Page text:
I wrote this yesterday, on Day 11, when I was feeling particularly fond of my children. Currently I am sitting with my back against the door of the bedroom and the toddler is yelling out in the hallway because he wants the computer. I have barricaded the door with my body, and feel especially proud of myself for not swearing yet today.
An entry on Love
I spend a lot of time griping. To be honest, it’s my comfort zone, and I’m largely irreverent. I don’t hold much outwardly dear, which can be judged as lacking sentiment, or perhaps lacking respect for the sacredness of parenthood, but you would be a judgmental tool if you continued to think that after getting to know me. My inability to view the world with a sense of awe is part of my intelligence, and while I have been deeply moved by art, friendship, love, and parenthood, I do not function with the lightness of a butterfly wing, marvelling at the dew in the morning and watching the miracle of the sun rise. Barf. That’s simply not my style.
My sense of the world, my sense of humour, and sense of self is dipped in vinegar and if you are lucky enough to see me be moved, you will know I am capable of awe. If you are not so lucky, I am just kind of funny, kind of insightful and mostly sarcastic.
So that’s my preface to why my writing might not be very gushy, or very generous about my feelings towards to my immediate family. But something interesting has happened over the last 11 days.
I have found myself quietly surprised at how wonderful my kids are. Yes, there are loud moments, some naps on the counter, maybe even some sleepless nights, but overall, my children have been kind, cooperative and positive about this experience.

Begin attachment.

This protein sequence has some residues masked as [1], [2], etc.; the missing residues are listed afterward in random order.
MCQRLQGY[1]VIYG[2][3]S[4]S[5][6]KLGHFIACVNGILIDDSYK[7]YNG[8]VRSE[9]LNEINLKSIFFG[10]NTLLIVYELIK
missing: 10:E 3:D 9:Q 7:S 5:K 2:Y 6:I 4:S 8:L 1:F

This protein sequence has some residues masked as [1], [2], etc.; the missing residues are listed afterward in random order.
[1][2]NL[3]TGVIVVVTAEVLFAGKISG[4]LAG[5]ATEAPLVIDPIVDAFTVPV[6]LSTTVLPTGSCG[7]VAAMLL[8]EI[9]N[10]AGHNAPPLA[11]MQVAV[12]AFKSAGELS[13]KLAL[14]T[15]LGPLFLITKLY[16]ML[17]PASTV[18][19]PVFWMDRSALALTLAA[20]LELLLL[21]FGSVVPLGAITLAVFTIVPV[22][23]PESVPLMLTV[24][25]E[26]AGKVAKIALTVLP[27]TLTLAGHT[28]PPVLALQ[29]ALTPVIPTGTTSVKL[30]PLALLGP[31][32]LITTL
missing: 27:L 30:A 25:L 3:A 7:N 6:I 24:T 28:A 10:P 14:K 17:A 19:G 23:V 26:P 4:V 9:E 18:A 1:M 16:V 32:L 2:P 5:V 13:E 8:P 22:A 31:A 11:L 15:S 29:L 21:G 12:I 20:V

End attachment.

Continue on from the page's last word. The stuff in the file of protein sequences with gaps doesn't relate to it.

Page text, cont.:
My daughter is, simply put, phenomenal. She is wise beyond her years, spunky and independent. Yes, her sense of humour is developing which creates some very awkward story telling, joke telling, and other forms of telling, but her understanding of humour is quirky and solid. She is sensitive, inclusive and knows when another kid is being a shit. There are so many shitty kids on the playground, and I marvel at her ability to put words to the actions of others and to her own reactions. Nothing makes her more mad than when somebody says a girl can’t do something a boy can, and she is equally satisfied and disinterested in school to assure me that she has her head on straight. Over the past 11 days my daughter has stepped in when I sound exasperated, and she has gone to bed 15 minutes earlier than her regular bedtime without complaint when I need to be alone. In return she has asked for a non-negotiable schedule of sleeping in my bed every other night, a jean jacket, and to make tea for me on the weekends without any help. I’m not sure I will come across a better deal than this one. Ever.
My son is, in the best of sense of the word, an imp. He is cheeky and intelligent, mischievious and kind, sweet and strong. He wrestles till he takes you down, begs to be tickled and is thirsty for new things. He is handsome, built like a tank, expressive and snores. He is so young, there are no stories yet to tell about how he functions socially, he just wants to play with his buddies and to build guns with LEGO. But he has a sensitivity that I will cultivate, an awareness about others that is remarkable for his age. He has feelings that get hurt, and he understands when his actions have hurt others. His sister is his most important compass, and I thank my luck every day that he is able to learn from her.
I consistently feel conflicted about my role as mother. Sometimes I feel like I do really well at it, and sometimes I think there is nobody less suited to the job than me. But if the last 11 days are any indication of being on the right track, I will take it, and try to remember that when I want nothing more than to plunk my kids on a bus and watch it drive off into the sunset.